Scientists use CLS to identify key protein in stopping viruses

January 30, 2013
Biological structure of the IFIT protein.

(—Using the Canadian Light Source (CLS) synchrotron, researchers have determined the structure of a key protein that stops viruses from spreading, an important step towards developing new ways of fighting viral diseases.

Viruses like influenza, SARS, Hepatitis C, and polio are small, infectious agents that can spread quickly throughout the body by replicating their genetic code, or ribonucleic acid (RNA).

During the replication process, small proteins are needed to synthesize the virus throughout the body. However some proteins actually inhibit the RNA from replicating, keeping the virus from spreading.

While scientists were aware of the antiviral , such as the IFIT protein, they were not certain what their molecular structures looked like and how they reacted with the .

Making use of data collected at the CLS, researchers from McGill University and the Austrian Research Center for Molecular Medicine (CeMM) discovered the molecular blueprint behind the IFIT protein. The discovery will help scientists develop new drugs for combatting a wide-range of immune system disorders.

The discovery was made by teams led by Bhushan Nagar, professor of biochemistry at McGill's Faculty of Medicine and Dr. Giulio Superti-Furga at CeMM. The results were published recently in the journal Nature where the article describes how the IFIT protein binds to foreign RNA, allowing the immune system to distinguish "self from non self".

"This discovery of the IFIT is very rewarding to us at the Canadian Light Source," said Shaun Labiuk, research associate with the Canadian Facility (CMCF) at the CLS. "We are always excited when the work we put into helping researchers, and maintaining the smooth operation of our beamlines, makes high-calibre of research like this possible."

The CMCF scientists operate two X-ray crystallography beamlines to conduct high-resolution structural studies of proteins, nucleic acids and other macromolecules.

Since 2006, Researchers have used data collected at the CLS synchrotron to solve crystal structures of 328 new proteins, many of which help researchers develop new ways of combatting diseases.

Explore further: Scientists see Norwalk virus' Achilles heel

Related Stories

Scientists see Norwalk virus' Achilles heel

March 19, 2008

Using the Canadian Light Source synchrotron, an international team led by University of Calgary researcher Ken Ng has determined the detailed structure of the enzyme the Norwalk virus uses to make copies of its genetic code ...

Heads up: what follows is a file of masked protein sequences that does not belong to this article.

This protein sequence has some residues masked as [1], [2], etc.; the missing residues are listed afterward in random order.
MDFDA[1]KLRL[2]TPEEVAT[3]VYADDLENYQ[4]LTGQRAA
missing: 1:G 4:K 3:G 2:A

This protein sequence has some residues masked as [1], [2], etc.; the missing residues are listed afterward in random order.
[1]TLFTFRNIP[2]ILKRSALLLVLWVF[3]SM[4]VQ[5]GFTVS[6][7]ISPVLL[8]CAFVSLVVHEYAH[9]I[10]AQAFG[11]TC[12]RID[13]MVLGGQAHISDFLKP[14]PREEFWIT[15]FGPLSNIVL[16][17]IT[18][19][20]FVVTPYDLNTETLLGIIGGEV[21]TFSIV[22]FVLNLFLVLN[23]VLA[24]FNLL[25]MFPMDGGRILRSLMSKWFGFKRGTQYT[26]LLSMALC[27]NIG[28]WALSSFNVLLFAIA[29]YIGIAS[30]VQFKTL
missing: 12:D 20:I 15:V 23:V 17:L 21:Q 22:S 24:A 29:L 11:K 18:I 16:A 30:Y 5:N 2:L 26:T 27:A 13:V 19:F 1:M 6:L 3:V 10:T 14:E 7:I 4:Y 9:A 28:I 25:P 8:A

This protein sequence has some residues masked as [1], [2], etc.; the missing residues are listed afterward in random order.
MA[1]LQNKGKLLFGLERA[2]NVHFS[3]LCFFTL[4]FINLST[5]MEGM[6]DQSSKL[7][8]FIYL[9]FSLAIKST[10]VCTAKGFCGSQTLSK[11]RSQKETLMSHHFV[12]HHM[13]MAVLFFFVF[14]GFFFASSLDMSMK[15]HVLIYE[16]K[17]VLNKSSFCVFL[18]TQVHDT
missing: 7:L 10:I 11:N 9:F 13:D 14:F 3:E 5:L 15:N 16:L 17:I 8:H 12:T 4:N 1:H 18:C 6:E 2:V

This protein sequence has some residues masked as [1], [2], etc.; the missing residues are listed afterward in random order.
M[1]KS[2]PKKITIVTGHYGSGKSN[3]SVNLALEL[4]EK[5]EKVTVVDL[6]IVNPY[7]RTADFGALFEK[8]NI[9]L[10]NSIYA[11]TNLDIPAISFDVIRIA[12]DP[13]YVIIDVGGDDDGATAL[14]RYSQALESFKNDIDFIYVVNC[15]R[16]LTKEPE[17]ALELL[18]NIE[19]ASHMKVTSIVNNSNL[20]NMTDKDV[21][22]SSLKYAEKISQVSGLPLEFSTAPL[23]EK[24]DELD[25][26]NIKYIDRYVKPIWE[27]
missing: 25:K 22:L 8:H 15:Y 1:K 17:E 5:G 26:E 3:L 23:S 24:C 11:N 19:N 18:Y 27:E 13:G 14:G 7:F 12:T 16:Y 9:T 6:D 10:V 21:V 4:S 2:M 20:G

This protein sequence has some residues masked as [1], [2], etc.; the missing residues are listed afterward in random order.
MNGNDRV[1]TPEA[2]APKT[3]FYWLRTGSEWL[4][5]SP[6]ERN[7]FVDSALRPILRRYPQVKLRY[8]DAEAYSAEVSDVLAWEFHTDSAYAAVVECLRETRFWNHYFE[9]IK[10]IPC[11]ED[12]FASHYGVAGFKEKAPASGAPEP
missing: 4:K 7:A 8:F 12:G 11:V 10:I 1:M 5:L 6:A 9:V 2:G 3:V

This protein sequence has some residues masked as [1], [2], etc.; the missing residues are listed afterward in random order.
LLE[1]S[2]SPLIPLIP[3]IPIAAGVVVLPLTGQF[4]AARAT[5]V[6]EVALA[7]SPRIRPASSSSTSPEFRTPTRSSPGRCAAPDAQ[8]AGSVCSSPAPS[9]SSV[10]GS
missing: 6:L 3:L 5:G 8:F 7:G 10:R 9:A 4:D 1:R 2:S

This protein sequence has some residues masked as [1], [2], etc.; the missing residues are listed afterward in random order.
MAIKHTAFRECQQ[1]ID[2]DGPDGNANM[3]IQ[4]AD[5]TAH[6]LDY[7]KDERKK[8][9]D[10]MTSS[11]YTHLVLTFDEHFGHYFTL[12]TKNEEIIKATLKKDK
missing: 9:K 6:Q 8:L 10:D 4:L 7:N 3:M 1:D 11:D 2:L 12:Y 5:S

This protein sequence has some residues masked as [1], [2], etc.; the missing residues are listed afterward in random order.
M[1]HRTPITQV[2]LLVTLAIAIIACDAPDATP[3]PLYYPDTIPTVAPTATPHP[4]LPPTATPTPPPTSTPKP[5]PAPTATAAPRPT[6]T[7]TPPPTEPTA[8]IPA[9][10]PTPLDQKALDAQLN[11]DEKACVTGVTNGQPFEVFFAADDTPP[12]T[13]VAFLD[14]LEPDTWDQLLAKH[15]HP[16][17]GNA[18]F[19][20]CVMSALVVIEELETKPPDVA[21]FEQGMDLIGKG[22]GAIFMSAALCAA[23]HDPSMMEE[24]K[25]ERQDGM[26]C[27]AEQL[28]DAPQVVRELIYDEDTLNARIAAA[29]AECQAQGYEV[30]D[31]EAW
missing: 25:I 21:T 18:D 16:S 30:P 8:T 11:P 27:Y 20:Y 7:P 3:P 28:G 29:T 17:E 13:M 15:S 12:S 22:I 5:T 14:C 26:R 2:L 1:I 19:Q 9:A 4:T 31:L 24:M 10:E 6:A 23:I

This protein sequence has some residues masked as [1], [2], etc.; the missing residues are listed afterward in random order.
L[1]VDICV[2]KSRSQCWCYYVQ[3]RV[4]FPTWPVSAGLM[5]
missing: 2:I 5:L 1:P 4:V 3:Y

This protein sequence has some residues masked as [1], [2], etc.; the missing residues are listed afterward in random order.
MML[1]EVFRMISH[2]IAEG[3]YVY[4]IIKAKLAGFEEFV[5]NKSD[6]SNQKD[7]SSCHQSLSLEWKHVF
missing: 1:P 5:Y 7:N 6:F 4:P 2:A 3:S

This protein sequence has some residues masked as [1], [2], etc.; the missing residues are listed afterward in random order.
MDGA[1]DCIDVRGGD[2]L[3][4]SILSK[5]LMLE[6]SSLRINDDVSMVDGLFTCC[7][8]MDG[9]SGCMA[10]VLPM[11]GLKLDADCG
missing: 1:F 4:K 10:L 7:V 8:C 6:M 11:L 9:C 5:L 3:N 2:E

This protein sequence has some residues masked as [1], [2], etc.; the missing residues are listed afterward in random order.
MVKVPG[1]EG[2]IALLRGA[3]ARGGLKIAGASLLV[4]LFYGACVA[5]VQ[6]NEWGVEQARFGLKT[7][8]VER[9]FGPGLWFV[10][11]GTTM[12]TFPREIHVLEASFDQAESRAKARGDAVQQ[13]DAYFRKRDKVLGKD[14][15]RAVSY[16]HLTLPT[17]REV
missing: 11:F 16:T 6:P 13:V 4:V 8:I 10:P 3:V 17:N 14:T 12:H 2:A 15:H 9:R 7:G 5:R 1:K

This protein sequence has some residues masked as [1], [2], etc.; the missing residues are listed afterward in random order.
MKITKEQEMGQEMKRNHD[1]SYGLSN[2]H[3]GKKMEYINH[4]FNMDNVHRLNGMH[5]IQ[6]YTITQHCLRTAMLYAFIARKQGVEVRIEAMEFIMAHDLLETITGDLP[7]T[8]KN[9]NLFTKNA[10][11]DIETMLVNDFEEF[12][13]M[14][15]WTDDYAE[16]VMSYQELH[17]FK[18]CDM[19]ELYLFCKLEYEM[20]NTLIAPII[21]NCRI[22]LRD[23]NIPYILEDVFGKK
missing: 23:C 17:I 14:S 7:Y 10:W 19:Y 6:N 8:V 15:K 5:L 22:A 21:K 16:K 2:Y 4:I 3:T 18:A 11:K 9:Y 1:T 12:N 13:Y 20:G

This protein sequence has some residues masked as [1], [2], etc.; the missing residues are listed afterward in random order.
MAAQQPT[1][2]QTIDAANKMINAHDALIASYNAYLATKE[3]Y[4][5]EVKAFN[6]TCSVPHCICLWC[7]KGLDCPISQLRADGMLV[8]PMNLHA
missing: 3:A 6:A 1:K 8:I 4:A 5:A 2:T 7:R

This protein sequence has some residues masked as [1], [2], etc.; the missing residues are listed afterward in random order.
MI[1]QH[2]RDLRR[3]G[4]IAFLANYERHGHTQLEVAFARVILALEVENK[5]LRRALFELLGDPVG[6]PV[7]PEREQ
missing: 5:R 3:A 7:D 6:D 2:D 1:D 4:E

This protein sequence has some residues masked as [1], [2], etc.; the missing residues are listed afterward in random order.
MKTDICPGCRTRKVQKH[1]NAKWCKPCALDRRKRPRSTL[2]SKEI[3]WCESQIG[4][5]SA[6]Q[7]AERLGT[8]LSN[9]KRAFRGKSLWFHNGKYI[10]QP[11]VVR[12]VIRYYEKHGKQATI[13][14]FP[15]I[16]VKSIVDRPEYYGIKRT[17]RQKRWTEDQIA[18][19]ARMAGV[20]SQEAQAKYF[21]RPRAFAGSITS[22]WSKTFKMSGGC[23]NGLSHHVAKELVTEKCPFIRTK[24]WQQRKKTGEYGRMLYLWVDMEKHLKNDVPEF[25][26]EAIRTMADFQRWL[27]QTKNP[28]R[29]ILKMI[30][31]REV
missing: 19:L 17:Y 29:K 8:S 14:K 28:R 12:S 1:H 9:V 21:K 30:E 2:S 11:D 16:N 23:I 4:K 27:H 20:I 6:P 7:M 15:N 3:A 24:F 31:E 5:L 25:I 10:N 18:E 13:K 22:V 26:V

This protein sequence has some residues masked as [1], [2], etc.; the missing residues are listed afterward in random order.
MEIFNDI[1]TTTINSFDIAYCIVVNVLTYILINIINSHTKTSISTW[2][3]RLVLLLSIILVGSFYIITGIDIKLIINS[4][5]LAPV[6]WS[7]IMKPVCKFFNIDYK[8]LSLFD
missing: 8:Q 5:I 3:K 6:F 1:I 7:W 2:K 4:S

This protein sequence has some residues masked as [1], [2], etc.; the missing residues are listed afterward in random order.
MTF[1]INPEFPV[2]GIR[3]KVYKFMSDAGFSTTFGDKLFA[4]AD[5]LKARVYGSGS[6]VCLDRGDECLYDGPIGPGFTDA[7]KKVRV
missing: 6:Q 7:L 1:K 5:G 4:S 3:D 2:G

Getting wise to the influenza virus' tricks

May 4, 2008

Influenza is currently a grave concern for governments and health organisations around the world. The worry is the potential for highly virulent bird flu strains, such as H5N1, to develop the ability to infect humans easily. ...

Researchers discover Ebola's deadly secret

January 19, 2010

( -- Research at Iowa State University has led scientists to uncover how the deadly Zaire Ebola virus decoys cells and eventually kills them.

Discovery advances fight against phleboviruses

November 7, 2012

(Medical Xpress)—Researchers in the Life Sciences Institute at the University of Michigan have discovered how a particular type of virus hides and protects its genetic information from the immune system, a design that allows ...

Recommended for you

Selecting the right house plant could improve indoor air

August 24, 2016

Indoor air pollution is an important environmental threat to human health, leading to symptoms of "sick building syndrome." But researchers report that surrounding oneself with certain house plants could combat the potentially ...

LiH mediates low-temperature ammonia synthesis

August 24, 2016

Nearly half of the world's population is fed by industrial N2 fixation, i. e., the Harbor-Bosch process. Although exergonic in nature, NH3 synthesis from N2 and H2 catalyzed by the fused Fe has to be conducted at elevated ...


Please sign in to add a comment. Registration is free, and takes less than a minute. Read more

Click here to reset your password.
Sign in to get notified via email when new comments are made.